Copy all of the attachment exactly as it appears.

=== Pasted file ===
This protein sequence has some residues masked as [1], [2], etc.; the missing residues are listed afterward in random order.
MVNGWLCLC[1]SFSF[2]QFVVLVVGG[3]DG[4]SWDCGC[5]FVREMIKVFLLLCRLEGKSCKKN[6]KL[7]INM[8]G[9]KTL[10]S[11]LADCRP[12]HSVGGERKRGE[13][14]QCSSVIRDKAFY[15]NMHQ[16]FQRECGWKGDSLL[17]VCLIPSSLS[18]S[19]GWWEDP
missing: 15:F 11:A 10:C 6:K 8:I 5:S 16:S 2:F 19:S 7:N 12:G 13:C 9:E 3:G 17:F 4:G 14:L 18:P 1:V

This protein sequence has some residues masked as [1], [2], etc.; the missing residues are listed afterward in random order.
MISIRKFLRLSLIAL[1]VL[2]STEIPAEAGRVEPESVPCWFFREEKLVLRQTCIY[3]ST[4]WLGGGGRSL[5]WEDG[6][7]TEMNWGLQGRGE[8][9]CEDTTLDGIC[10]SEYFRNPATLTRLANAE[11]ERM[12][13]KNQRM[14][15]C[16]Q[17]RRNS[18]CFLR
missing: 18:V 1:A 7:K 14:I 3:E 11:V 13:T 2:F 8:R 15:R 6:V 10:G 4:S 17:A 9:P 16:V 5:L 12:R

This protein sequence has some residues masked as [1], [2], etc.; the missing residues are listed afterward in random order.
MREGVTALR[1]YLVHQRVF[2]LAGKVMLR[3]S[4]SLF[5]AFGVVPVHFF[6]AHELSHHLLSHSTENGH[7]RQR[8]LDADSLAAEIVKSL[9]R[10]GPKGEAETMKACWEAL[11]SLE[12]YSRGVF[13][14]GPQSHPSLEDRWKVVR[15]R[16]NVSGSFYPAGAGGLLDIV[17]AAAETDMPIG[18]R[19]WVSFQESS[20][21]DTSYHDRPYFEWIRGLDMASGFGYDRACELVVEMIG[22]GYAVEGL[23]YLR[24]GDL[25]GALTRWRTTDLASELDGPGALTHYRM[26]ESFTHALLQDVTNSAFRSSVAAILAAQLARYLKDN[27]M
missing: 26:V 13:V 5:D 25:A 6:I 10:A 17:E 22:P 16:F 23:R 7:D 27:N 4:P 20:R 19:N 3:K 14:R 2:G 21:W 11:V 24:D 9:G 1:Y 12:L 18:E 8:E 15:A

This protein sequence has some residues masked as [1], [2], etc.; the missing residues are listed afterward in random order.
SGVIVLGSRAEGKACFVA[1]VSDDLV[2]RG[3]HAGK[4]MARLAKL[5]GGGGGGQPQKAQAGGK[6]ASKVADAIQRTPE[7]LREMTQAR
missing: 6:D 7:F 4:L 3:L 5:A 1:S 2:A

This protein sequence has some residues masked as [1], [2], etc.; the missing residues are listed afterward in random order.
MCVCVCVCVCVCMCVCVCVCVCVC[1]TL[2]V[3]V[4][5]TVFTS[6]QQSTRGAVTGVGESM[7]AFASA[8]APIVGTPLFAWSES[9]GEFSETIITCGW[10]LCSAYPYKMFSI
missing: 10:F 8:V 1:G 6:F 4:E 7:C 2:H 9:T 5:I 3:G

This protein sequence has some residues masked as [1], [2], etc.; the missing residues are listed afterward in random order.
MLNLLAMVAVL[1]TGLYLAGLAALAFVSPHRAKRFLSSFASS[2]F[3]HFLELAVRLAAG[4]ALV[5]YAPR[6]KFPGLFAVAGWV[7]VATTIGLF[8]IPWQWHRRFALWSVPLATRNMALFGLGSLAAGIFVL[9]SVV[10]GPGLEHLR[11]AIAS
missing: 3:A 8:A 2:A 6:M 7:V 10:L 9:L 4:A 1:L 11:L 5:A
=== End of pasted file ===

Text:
This protein sequence has some residues masked as [1], [2], etc.; the missing residues are listed afterward in random order.
MVNGWLCLC[1]SFSF[2]QFVVLVVGG[3]DG[4]SWDCGC[5]FVREMIKVFLLLCRLEGKSCKKN[6]KL[7]INM[8]G[9]KTL[10]S[11]LADCRP[12]HSVGGERKRGE[13][14]QCSSVIRDKAFY[15]NMHQ[16]FQRECGWKGDSLL[17]VCLIPSSLS[18]S[19]GWWEDP
missing: 15:F 11:A 10:C 6:K 8:I 5:S 16:S 2:F 19:S 7:N 12:G 13:C 9:E 3:G 17:F 4:G 14:L 18:P 1:V

This protein sequence has some residues masked as [1], [2], etc.; the missing residues are listed afterward in random order.
MISIRKFLRLSLIAL[1]VL[2]STEIPAEAGRVEPESVPCWFFREEKLVLRQTCIY[3]ST[4]WLGGGGRSL[5]WEDG[6][7]TEMNWGLQGRGE[8][9]CEDTTLDGIC[10]SEYFRNPATLTRLANAE[11]ERM[12][13]KNQRM[14][15]C[16]Q[17]RRNS[18]CFLR
missing: 18:V 1:A 7:K 14:I 3:E 11:V 13:T 2:F 8:R 15:R 6:V 10:G 4:S 17:A 9:P 16:V 5:L 12:R

This protein sequence has some residues masked as [1], [2], etc.; the missing residues are listed afterward in random order.
MREGVTALR[1]YLVHQRVF[2]LAGKVMLR[3]S[4]SLF[5]AFGVVPVHFF[6]AHELSHHLLSHSTENGH[7]RQR[8]LDADSLAAEIVKSL[9]R[10]GPKGEAETMKACWEAL[11]SLE[12]YSRGVF[13][14]GPQSHPSLEDRWKVVR[15]R[16]NVSGSFYPAGAGGLLDIV[17]AAAETDMPIG[18]R[19]WVSFQESS[20][21]DTSYHDRPYFEWIRGLDMASGFGYDRACELVVEMIG[22]GYAVEGL[23]YLR[24]GDL[25]GALTRWRTTDLASELDGPGALTHYRM[26]ESFTHALLQDVTNSAFRSSVAAILAAQLARYLKDN[27]M
missing: 26:V 13:V 5:D 25:A 6:I 10:A 17:E 22:P 16:F 23:R 7:D 27:N 4:P 20:R 19:N 3:K 14:R 2:G 21:W 11:V 24:D 9:G 1:Y 12:L 18:E 8:E 15:A

This protein sequence has some residues masked as [1], [2], etc.; the missing residues are listed afterward in random order.
SGVIVLGSRAEGKACFVA[1]VSDDLV[2]RG[3]HAGK[4]MARLAKL[5]GGGGGGQPQKAQAGGK[6]ASKVADAIQRTPE[7]LREMTQAR
missing: 6:D 7:F 4:L 3:L 5:A 1:S 2:A

This protein sequence has some residues masked as [1], [2], etc.; the missing residues are listed afterward in random order.
MCVCVCVCVCVCMCVCVCVCVCVC[1]TL[2]V[3]V[4][5]TVFTS[6]QQSTRGAVTGVGESM[7]AFASA[8]APIVGTPLFAWSES[9]GEFSETIITCGW[10]LCSAYPYKMFSI
missing: 10:F 8:V 1:G 6:F 4:E 7:C 2:H 9:T 5:I 3:G

This protein sequence has some residues masked as [1], [2], etc.; the missing residues are listed afterward in random order.
MLNLLAMVAVL[1]TGLYLAGLAALAFVSPHRAKRFLSSFASS[2]F[3]HFLELAVRLAAG[4]ALV[5]YAPR[6]KFPGLFAVAGWV[7]VATTIGLF[8]IPWQWHRRFALWSVPLATRNMALFGLGSLAAGIFVL[9]SVV[10]GPGLEHLR[11]AIAS
missing: 3:A 8:A 2:A 6:M 7:V 10:L 9:L 4:A 1:L 11:L 5:A